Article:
March 18, 2019

Journal Club: Draining an abscess? Ultrasound can probably help

Journal Article

Gaspari RJ, Sanseverino A, Gleeson T. Abscess incision and drainage with or without ultrasonography: A randomized controlled trial. Ann Emerg Med. 2018 Aug 17. pii: S0196-0644(18)30451-7. doi: 10.1016/j.annemergmed.2018.05.014. [Epub ahead of print]

Patients frequently present to the emergency department for the evaluation of soft tissue infection, including cellulitis and abscesses. After the diagnosis of an abscess, clinicians will usually perform an incision and drainage procedure. Ultrasound can be used to help assess for the presence of an abscess, as well as determine the shape and size of the abscess. However, until now, there has not been a randomized control trial examining the treatment outcomes for abscesses comparing the use of ultrasound versus palpation alone. Dr. Gaspari and colleagues designed the trial to answer this question.

This was a randomized study of adult patients with uncomplicated abscesses assessing whether the use of point-of-care ultrasound (POCUS) can help decrease the rate of clinical failure. In the ultrasound group, standardized ultrasound was performed with images of the abscess cavity, as well as the surrounding soft tissue. Wick placement and use of antibiotics was left to the discretion of the treating physician. Patients were asked to return at 2-3 days and then were contacted by telephone 10 days later. The primary endpoint was clinical failure, defined as need for repeat incision and drainage within 10 days of the initial procedure.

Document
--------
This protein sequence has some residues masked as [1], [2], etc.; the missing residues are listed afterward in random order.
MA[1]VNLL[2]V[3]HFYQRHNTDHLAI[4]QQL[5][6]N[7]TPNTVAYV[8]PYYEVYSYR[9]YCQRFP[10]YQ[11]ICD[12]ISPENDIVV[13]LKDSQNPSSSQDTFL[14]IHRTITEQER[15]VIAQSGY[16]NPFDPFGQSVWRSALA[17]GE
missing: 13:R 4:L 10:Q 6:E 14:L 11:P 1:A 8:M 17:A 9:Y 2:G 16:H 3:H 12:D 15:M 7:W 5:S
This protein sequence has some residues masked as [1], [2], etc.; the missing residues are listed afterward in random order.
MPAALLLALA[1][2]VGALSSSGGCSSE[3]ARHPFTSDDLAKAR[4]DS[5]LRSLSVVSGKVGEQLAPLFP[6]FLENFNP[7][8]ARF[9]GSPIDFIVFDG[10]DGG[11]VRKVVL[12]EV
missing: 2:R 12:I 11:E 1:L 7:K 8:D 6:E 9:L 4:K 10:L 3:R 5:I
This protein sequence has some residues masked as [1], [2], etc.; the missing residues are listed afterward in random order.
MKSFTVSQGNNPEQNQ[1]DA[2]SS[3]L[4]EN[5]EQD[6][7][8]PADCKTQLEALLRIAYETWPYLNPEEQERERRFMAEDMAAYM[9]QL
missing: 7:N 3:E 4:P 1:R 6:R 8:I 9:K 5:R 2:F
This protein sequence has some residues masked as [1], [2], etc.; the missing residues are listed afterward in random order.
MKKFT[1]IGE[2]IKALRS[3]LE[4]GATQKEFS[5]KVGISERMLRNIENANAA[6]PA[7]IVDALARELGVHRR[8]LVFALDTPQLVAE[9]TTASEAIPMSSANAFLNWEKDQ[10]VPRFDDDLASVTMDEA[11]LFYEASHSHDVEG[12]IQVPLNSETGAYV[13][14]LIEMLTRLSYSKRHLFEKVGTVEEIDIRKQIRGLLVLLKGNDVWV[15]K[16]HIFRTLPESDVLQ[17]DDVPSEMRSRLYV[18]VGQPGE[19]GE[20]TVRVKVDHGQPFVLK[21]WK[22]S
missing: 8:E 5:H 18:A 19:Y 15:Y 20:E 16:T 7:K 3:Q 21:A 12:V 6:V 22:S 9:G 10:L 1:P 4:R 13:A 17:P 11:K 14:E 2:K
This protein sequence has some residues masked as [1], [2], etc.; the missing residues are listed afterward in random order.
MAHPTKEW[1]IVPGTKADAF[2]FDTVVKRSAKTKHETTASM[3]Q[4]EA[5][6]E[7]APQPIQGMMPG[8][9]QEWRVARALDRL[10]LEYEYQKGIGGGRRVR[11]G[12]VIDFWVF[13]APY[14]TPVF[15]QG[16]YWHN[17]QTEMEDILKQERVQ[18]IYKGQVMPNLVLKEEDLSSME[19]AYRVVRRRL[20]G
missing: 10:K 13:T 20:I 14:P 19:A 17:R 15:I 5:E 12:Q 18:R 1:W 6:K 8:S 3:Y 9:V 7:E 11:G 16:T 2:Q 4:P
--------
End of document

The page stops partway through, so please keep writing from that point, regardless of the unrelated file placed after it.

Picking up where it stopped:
Patients were recruited from January 2015 to June 2017. 125 patients were enrolled after clinical diagnosis of a soft tissue abscess by the treating clinician. 63 patients were randomized to POCUS and 62 patients were randomized to physical examination only. The clinical failure rate was significantly lower in the ultrasound group [2/63 (4.8%) versus 9/62 (16.1%)].

There were strengths and limitations to the study. One of the greatest strengths was that there were 50 clinicians with various levels of experience performing the ultrasound. In addition, it was the first randomized trial and used strong randomization and allocation methods. The biggest limitation of this study is the small number of patients in the study with only a total of 11 patients in both arms having failed therapy. It would be interesting to see this study replicated in a larger model to see if these differences remain.

This study provides good evidence that ultrasound should be considered in the routine care of soft tissue abscesses, as it is free, non-invasive, easy-to-perform, and can decrease treatment failures compared with physical exam alone.

Michael Zwank, MD, FACEP1
Zack Grambos, MD2
1Regions Hospital
2Palmetto Health

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